Pros and Cons of Workplace Drug Testing
Employees who abuse drugs and alcohol cost businesses in terms of lost productivity, lost revenue and a higher safety risk.
Furthermore, many companies face growing health insurance premiums and worker’s compensation costs. All told, the cost of drug and alcohol abuse in the workplace ranges between $75 billion and $100 billion annually, according to the Department of Labor.
Taking into consideration the financial risk organizations face, drug testing in the workplace seems justified. However, studies have shown that only about 10 percent of employees have used drugs or alcohol while on the job. Furthermore, some argue these tests are invasive, making them worker’s rights and privacy issues.
Are companies casting suspicion on their entire workforce considering the legal issues and debates surrounding drug testing, as well as the fact that a only small minority of workers use on the job?
In the private sector, where no federal laws govern drug assessing, it is the company’s choice to run this sort of tests. To fully comprehend the value of a testing policy, here are a few pros and cons of drug screening in the workplace.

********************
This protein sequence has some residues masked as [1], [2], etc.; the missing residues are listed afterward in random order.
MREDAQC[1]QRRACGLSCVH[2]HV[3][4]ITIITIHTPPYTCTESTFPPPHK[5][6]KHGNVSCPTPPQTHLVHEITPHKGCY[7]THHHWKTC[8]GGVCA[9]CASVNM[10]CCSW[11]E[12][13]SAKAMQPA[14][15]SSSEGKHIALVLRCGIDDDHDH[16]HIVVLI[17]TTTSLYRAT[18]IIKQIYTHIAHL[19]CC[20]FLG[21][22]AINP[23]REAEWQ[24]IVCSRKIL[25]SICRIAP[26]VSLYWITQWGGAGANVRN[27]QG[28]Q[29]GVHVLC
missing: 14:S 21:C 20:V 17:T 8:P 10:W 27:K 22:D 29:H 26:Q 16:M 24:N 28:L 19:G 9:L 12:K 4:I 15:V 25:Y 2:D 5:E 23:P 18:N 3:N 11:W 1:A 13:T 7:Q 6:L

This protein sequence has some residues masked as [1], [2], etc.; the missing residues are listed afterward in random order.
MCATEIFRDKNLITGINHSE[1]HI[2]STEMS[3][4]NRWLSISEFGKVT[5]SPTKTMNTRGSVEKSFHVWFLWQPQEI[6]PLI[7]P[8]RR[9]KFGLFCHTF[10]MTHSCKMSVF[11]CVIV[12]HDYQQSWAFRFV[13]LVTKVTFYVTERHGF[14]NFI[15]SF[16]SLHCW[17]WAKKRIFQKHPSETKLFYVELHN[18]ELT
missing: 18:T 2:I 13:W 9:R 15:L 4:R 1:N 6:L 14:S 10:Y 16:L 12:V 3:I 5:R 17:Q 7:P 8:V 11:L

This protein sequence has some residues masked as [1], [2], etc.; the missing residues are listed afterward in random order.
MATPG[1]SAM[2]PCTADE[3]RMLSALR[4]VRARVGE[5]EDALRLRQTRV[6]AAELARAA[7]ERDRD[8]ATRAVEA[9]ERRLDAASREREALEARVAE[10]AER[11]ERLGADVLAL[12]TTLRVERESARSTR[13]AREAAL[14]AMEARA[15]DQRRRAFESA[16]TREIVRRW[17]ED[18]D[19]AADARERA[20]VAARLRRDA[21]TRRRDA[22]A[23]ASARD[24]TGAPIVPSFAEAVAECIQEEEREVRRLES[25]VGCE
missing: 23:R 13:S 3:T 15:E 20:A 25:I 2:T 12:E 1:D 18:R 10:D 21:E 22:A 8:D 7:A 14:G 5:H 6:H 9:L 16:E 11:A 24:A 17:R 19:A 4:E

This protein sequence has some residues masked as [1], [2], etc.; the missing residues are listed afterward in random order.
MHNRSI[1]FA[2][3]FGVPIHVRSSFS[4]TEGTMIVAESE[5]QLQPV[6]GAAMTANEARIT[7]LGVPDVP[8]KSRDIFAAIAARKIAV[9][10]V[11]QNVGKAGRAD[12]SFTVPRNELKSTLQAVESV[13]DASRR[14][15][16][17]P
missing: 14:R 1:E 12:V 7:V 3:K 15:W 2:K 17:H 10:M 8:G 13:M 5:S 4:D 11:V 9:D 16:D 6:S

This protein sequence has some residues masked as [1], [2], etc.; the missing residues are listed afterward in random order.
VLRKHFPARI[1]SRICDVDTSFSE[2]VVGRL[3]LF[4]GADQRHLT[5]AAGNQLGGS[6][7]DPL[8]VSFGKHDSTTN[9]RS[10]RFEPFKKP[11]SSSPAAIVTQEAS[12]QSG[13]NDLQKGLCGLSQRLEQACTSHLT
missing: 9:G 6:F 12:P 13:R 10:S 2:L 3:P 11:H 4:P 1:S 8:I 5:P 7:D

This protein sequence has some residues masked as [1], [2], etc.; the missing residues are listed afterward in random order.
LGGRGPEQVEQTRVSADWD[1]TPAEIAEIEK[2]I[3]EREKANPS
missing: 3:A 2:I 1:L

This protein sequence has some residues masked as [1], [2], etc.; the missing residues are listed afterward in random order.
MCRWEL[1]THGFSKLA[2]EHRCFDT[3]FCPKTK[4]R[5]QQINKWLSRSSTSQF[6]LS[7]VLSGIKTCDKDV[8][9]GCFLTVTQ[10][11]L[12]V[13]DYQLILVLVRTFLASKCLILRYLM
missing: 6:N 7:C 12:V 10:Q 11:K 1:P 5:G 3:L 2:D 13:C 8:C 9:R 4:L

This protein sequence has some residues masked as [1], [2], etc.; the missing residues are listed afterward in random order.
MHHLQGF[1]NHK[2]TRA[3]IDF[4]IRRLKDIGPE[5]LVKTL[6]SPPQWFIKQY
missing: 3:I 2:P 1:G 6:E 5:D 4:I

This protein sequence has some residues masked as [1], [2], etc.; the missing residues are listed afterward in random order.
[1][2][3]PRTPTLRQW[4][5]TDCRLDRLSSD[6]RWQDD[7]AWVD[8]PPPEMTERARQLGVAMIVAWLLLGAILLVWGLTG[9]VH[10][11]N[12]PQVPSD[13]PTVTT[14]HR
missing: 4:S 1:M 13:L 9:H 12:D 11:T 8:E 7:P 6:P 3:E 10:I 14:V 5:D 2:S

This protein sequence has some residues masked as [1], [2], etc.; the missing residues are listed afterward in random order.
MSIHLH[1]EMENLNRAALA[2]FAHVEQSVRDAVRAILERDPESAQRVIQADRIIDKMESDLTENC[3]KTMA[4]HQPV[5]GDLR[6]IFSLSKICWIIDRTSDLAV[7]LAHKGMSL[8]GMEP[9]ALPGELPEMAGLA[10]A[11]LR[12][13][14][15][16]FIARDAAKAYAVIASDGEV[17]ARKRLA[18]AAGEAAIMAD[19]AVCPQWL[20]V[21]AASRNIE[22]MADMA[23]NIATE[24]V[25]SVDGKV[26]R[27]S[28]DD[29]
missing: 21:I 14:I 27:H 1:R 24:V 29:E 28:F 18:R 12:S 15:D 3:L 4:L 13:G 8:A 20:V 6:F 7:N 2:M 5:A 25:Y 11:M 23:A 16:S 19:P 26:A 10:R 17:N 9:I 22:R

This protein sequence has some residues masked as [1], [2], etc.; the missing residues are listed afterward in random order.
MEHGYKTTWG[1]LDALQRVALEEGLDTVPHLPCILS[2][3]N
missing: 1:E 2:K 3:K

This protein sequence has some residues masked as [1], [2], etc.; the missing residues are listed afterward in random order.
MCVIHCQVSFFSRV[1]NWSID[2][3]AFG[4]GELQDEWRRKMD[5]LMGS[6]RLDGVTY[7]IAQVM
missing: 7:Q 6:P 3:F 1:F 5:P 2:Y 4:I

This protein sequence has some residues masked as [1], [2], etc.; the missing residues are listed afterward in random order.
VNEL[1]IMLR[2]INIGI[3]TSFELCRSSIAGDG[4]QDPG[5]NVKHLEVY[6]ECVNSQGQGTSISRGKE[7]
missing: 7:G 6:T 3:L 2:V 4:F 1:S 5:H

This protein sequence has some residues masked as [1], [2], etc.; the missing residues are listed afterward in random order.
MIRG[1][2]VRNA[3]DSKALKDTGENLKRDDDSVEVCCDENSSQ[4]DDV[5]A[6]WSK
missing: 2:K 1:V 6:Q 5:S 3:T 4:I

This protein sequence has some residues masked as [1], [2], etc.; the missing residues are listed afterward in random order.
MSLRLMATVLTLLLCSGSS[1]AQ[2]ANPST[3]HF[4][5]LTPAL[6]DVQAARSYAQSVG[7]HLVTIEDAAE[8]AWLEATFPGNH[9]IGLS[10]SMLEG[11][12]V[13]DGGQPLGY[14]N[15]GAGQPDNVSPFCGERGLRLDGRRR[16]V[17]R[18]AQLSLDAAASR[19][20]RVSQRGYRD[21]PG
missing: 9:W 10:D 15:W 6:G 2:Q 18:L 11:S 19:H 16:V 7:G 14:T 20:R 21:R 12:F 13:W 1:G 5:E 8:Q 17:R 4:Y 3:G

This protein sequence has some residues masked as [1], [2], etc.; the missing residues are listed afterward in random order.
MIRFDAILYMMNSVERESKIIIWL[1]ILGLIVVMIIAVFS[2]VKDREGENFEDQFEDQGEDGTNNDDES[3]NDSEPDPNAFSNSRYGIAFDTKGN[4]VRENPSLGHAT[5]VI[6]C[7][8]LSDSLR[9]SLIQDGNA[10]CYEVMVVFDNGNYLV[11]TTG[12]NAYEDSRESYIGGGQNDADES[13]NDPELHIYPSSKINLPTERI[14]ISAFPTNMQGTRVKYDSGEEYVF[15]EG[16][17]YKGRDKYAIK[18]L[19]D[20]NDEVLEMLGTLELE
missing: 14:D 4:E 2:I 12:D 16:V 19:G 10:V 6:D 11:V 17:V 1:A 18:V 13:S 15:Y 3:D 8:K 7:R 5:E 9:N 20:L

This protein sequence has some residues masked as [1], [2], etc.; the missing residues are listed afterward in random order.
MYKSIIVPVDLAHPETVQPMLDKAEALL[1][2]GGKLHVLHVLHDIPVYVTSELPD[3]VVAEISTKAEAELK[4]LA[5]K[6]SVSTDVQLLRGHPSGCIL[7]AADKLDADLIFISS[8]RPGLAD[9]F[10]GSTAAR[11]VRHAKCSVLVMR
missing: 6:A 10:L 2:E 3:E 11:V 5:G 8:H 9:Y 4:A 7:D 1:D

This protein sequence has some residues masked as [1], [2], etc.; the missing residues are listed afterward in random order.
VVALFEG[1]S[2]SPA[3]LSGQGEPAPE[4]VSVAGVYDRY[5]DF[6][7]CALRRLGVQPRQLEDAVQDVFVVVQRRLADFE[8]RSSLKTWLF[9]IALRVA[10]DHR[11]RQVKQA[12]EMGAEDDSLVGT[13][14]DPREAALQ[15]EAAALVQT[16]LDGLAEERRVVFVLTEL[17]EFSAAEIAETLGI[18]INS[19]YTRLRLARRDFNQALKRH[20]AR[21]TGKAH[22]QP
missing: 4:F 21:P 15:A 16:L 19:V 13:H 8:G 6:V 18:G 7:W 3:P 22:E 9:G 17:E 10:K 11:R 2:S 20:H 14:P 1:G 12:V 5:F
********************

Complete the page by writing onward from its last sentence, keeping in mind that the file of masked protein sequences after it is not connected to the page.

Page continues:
Pro – Deterring drug use
While there are major differences between drug abusers and drug addicts, holding random drug tests can help to deter non-addicts from potentially abusing drugs and alcohol. A simple and periodic urinalysis can both identify those who could put your business at risk, and well as discourage usage.
Furthermore, pre-employment screening is a good way to protect the majority of the employees who do not abuse drugs and alcohol.
Pro – Better safety record
While drug and alcohol abuse don’t always mean violence and injury, the behavior does greatly increase the chances of a worker’s judgment, impacting workplace safely. In some jobs, this could be a matter of life and death. Given the stakes, drug screening can be an insurance policy against accidents.
Also, with a drug screening system, some employees who are regular users might be compelled to seek care. If they are effectively treated before becoming a danger to themselves and others, workplace safety is maintained and even raised.
Con – Lower employee morale
Even though some workers see drug screening as a positive because it shows an employer’s commitment to safety, others see it as an authoritarian policy, leading to workers feeling judged and controlled. Critics say it contributes to turnover and isn’t directly connected to job performance.
Con – Costs money
Drug testing could become costly for employers. A more thorough screening, like a hair test, is more expensive than a urine test. Buying drug screening kits in large quantities may be a cost-efficient option, but tests cannot be stored for long periods of time.
At Labor Temps, we coordinate with our client companies to develop a joint drug screening policy. To learn more about how we combat drug and alcohol abuse in the workplace, please contact us today.